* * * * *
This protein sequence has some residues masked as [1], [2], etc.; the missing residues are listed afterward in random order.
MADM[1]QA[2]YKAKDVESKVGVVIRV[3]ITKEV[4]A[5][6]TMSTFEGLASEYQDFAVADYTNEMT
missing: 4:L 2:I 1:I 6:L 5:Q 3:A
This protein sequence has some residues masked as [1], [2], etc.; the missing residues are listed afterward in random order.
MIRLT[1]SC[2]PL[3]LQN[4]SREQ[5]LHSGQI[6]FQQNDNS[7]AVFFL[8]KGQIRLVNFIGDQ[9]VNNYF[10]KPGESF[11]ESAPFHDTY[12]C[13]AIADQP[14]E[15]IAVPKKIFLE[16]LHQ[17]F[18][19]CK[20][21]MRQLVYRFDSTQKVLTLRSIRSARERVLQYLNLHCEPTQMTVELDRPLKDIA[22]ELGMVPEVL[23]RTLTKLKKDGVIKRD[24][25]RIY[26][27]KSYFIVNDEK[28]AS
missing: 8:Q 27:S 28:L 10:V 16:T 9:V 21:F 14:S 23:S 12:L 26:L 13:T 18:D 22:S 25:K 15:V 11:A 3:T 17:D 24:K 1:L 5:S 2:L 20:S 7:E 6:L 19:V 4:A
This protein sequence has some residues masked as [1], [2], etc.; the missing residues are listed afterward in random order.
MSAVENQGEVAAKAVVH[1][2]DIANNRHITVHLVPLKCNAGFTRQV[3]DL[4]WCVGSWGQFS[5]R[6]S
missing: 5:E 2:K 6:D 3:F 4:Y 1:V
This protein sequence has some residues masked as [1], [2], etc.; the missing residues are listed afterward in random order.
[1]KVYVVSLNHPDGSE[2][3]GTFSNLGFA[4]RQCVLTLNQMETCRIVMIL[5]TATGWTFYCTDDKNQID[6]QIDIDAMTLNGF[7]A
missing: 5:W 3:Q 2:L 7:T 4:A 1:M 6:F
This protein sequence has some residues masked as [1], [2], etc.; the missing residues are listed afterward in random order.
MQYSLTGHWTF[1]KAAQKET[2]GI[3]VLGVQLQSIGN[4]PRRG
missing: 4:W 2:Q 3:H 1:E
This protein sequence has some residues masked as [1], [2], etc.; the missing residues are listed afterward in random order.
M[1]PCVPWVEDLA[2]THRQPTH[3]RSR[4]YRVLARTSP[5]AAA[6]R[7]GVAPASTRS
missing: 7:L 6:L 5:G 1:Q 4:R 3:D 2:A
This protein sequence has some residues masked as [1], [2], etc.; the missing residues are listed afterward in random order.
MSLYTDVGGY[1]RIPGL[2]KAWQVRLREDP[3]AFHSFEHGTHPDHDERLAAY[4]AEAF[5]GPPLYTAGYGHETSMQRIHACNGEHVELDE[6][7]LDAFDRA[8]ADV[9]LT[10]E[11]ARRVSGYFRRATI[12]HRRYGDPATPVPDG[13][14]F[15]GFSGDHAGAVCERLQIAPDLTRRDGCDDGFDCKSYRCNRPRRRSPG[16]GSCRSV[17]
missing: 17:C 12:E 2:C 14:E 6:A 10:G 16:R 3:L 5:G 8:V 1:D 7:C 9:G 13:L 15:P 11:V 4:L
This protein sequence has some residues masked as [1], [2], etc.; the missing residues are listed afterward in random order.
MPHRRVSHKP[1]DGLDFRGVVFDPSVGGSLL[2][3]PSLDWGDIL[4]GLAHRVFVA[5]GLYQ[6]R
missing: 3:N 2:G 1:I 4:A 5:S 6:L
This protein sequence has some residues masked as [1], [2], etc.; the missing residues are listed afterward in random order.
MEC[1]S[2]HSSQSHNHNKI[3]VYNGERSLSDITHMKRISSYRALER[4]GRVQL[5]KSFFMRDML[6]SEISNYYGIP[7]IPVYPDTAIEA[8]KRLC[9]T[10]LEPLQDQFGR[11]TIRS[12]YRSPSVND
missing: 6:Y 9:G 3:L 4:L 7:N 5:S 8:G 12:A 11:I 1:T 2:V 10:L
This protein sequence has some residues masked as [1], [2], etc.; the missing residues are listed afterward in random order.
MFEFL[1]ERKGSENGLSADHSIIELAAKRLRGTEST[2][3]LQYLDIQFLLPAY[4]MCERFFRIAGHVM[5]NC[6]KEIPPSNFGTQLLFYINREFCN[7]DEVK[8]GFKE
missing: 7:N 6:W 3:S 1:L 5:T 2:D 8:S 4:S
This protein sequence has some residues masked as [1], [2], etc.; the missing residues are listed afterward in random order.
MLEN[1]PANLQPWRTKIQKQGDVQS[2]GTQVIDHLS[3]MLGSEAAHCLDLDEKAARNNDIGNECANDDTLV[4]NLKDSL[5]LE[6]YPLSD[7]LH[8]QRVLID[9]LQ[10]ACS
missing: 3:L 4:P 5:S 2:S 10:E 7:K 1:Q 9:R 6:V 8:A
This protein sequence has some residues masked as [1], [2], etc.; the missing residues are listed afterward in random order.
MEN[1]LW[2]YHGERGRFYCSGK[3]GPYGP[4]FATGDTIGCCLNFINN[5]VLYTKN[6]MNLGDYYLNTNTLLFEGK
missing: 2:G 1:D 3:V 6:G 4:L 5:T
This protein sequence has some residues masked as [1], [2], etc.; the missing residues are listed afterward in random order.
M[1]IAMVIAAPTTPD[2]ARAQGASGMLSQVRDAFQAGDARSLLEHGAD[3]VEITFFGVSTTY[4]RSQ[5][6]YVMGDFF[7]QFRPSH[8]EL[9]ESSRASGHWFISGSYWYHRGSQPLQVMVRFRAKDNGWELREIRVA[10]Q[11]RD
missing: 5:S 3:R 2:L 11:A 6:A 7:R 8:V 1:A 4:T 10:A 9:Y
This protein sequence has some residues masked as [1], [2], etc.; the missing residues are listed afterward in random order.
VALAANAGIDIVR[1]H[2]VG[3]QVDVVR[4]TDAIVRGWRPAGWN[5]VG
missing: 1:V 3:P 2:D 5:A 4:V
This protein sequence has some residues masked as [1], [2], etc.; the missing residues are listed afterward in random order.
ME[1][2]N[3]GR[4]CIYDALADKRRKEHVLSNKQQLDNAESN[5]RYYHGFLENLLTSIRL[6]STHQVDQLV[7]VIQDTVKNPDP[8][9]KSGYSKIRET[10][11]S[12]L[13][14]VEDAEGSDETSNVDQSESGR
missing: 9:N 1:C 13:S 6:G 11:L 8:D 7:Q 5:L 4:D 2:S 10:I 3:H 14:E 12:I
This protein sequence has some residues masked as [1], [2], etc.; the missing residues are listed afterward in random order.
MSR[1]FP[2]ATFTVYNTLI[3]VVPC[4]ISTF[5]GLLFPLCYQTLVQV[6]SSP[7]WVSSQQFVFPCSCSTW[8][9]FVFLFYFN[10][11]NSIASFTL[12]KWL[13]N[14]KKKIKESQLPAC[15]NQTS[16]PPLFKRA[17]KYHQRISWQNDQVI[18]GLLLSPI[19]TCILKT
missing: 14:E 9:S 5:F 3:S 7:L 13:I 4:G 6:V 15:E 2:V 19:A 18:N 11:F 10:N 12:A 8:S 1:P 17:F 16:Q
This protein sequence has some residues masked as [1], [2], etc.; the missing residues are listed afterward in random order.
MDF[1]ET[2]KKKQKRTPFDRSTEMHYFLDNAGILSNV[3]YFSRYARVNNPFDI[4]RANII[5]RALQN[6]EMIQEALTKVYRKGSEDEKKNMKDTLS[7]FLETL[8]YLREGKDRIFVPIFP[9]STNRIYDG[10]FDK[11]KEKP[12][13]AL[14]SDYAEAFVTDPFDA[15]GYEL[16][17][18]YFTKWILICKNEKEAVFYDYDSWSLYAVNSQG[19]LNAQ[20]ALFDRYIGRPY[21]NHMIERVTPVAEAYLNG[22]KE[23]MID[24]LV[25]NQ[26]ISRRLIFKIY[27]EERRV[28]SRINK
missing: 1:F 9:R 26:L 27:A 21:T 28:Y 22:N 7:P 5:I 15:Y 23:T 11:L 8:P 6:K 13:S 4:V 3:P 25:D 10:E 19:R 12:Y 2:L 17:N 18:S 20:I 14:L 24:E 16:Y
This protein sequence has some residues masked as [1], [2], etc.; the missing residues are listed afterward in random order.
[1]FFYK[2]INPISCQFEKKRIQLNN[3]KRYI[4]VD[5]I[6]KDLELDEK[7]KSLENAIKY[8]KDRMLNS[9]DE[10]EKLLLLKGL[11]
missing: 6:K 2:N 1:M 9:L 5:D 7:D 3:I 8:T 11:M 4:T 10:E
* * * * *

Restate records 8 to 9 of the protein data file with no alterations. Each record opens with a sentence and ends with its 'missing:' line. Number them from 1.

This protein sequence has some residues masked as [1], [2], etc.; the missing residues are listed afterward in random order.
MPHRRVSHKP[1]DGLDFRGVVFDPSVGGSLL[2][3]PSLDWGDIL[4]GLAHRVFVA[5]GLYQ[6]R
missing: 3:N 2:G 1:I 4:A 5:S 6:L
This protein sequence has some residues masked as [1], [2], etc.; the missing residues are listed afterward in random order.
MEC[1]S[2]HSSQSHNHNKI[3]VYNGERSLSDITHMKRISSYRALER[4]GRVQL[5]KSFFMRDML[6]SEISNYYGIP[7]IPVYPDTAIEA[8]KRLC[9]T[10]LEPLQDQFGR[11]TIRS[12]YRSPSVND
missing: 6:Y 9:G 3:L 4:L 7:N 5:S 8:G 12:A 11:I 1:T 2:V 10:L